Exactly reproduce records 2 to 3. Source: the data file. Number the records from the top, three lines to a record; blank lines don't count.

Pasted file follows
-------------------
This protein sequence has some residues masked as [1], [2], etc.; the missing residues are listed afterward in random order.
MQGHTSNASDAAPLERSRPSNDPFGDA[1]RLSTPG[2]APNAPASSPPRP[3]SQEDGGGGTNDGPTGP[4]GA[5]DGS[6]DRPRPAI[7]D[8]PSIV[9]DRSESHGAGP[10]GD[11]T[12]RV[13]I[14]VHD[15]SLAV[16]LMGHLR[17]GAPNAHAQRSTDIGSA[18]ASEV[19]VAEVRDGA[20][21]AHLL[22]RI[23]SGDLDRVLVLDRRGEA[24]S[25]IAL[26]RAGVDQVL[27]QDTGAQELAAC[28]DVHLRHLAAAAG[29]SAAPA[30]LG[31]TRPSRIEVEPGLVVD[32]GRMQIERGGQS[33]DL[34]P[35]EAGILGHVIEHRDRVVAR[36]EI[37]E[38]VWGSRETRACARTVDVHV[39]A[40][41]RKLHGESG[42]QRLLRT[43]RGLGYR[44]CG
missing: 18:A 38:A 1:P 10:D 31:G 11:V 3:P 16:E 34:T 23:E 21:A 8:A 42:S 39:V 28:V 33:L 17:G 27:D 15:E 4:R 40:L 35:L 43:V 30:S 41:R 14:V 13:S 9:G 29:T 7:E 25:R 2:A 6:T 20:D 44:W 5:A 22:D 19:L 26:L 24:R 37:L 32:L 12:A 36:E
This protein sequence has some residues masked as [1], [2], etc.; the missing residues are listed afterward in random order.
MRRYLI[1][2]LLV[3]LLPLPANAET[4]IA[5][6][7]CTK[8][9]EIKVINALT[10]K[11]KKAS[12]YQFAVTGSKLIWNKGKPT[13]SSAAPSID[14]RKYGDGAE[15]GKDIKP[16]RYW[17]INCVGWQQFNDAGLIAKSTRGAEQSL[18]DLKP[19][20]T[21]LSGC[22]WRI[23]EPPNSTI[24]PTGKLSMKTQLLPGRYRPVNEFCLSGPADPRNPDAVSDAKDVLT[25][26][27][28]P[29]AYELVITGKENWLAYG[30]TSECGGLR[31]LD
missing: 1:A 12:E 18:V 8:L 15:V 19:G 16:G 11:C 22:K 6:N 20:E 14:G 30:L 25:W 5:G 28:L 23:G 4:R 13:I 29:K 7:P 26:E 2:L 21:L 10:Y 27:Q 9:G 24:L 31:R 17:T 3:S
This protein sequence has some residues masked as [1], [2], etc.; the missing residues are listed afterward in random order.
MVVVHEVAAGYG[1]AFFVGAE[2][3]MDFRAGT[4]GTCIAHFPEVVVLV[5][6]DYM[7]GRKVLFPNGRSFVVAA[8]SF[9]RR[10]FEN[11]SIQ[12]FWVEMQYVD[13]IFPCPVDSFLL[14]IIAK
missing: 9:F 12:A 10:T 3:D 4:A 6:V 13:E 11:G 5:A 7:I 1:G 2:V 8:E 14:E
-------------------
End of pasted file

This protein sequence has some residues masked as [1], [2], etc.; the missing residues are listed afterward in random order.
MRRYLI[1][2]LLV[3]LLPLPANAET[4]IA[5][6][7]CTK[8][9]EIKVINALT[10]K[11]KKAS[12]YQFAVTGSKLIWNKGKPT[13]SSAAPSID[14]RKYGDGAE[15]GKDIKP[16]RYW[17]INCVGWQQFNDAGLIAKSTRGAEQSL[18]DLKP[19][20]T[21]LSGC[22]WRI[23]EPPNSTI[24]PTGKLSMKTQLLPGRYRPVNEFCLSGPADPRNPDAVSDAKDVLT[25][26][27][28]P[29]AYELVITGKENWLAYG[30]TSECGGLR[31]LD
missing: 1:A 12:E 18:V 8:L 15:V 19:G 16:G 11:C 22:K 6:N 20:E 14:G 30:L 25:W 5:G 28:L 23:G 4:R 13:I 29:K 7:P 26:E 2:L 21:L 10:Y 27:Q 9:G 24:L 31:R 17:T 3:S
This protein sequence has some residues masked as [1], [2], etc.; the missing residues are listed afterward in random order.
MVVVHEVAAGYG[1]AFFVGAE[2][3]MDFRAGT[4]GTCIAHFPEVVVLV[5][6]DYM[7]GRKVLFPNGRSFVVAA[8]SF[9]RR[10]FEN[11]SIQ[12]FWVEMQYVD[13]IFPCPVDSFLL[14]IIAK
missing: 9:F 12:A 10:T 3:D 4:A 6:V 13:E 11:G 5:A 7:I 1:G 2:V 8:E 14:E